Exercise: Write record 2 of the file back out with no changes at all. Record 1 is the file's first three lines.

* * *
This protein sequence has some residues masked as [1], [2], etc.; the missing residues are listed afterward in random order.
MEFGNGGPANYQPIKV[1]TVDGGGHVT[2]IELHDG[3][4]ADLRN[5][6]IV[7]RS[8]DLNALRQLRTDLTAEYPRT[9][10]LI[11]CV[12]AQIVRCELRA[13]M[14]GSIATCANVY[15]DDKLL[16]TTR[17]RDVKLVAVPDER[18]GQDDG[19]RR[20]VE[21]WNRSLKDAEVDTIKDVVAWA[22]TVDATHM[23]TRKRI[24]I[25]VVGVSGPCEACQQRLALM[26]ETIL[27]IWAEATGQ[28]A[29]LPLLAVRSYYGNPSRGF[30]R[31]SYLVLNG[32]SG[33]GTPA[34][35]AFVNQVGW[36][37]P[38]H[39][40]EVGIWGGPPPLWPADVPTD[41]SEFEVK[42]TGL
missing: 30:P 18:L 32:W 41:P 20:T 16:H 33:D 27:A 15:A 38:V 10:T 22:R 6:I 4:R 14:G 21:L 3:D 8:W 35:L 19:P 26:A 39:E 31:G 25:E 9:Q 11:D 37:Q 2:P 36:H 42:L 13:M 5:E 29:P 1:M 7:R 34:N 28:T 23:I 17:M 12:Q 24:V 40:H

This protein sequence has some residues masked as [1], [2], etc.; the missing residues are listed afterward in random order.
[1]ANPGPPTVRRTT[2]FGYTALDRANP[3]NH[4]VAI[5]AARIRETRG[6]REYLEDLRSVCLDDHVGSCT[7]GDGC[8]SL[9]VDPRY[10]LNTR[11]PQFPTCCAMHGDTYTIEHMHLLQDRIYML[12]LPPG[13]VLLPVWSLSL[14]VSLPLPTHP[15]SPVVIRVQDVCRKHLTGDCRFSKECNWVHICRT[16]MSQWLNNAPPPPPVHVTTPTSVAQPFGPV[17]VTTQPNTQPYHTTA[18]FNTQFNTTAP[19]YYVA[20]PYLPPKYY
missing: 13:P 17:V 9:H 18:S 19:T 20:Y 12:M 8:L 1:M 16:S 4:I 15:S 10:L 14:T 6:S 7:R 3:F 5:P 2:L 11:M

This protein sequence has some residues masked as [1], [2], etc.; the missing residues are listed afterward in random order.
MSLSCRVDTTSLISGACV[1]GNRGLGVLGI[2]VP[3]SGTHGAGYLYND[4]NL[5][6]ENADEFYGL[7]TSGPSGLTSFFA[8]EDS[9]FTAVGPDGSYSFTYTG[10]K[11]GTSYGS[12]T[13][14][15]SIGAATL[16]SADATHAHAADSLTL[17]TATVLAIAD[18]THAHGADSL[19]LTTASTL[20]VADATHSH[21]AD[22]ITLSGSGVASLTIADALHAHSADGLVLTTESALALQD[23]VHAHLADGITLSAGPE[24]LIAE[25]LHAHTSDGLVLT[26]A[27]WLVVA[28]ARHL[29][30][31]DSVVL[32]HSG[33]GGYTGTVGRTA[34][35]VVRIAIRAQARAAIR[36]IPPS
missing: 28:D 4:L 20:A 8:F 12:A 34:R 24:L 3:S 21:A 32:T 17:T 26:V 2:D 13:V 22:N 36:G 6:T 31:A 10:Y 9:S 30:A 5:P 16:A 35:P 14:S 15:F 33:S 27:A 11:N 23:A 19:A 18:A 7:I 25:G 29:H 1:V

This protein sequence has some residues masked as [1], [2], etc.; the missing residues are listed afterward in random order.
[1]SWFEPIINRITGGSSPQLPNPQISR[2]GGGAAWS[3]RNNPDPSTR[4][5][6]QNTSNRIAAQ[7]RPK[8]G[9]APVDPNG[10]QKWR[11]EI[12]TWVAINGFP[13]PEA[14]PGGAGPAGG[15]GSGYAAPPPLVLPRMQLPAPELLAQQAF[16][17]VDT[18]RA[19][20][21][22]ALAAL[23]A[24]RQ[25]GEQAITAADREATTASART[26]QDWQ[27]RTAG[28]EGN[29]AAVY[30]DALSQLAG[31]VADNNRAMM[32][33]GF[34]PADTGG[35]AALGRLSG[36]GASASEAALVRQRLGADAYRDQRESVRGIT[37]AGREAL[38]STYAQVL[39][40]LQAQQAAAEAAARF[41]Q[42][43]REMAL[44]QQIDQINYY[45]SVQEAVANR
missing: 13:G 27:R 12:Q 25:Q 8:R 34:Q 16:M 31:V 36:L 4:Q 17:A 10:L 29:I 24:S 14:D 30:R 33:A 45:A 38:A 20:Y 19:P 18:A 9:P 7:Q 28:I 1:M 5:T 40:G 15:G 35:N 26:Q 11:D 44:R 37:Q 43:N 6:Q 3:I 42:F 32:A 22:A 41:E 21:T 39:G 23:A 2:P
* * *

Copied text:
This protein sequence has some residues masked as [1], [2], etc.; the missing residues are listed afterward in random order.
[1]ANPGPPTVRRTT[2]FGYTALDRANP[3]NH[4]VAI[5]AARIRETRG[6]REYLEDLRSVCLDDHVGSCT[7]GDGC[8]SL[9]VDPRY[10]LNTR[11]PQFPTCCAMHGDTYTIEHMHLLQDRIYML[12]LPPG[13]VLLPVWSLSL[14]VSLPLPTHP[15]SPVVIRVQDVCRKHLTGDCRFSKECNWVHICRT[16]MSQWLNNAPPPPPVHVTTPTSVAQPFGPV[17]VTTQPNTQPYHTTA[18]FNTQFNTTAP[19]YYVA[20]PYLPPKYY
missing: 13:P 17:V 9:H 18:S 19:T 20:Y 12:M 8:L 1:M 16:S 4:I 15:S 10:L 14:T 6:S 7:R 3:F 5:P 2:L 11:M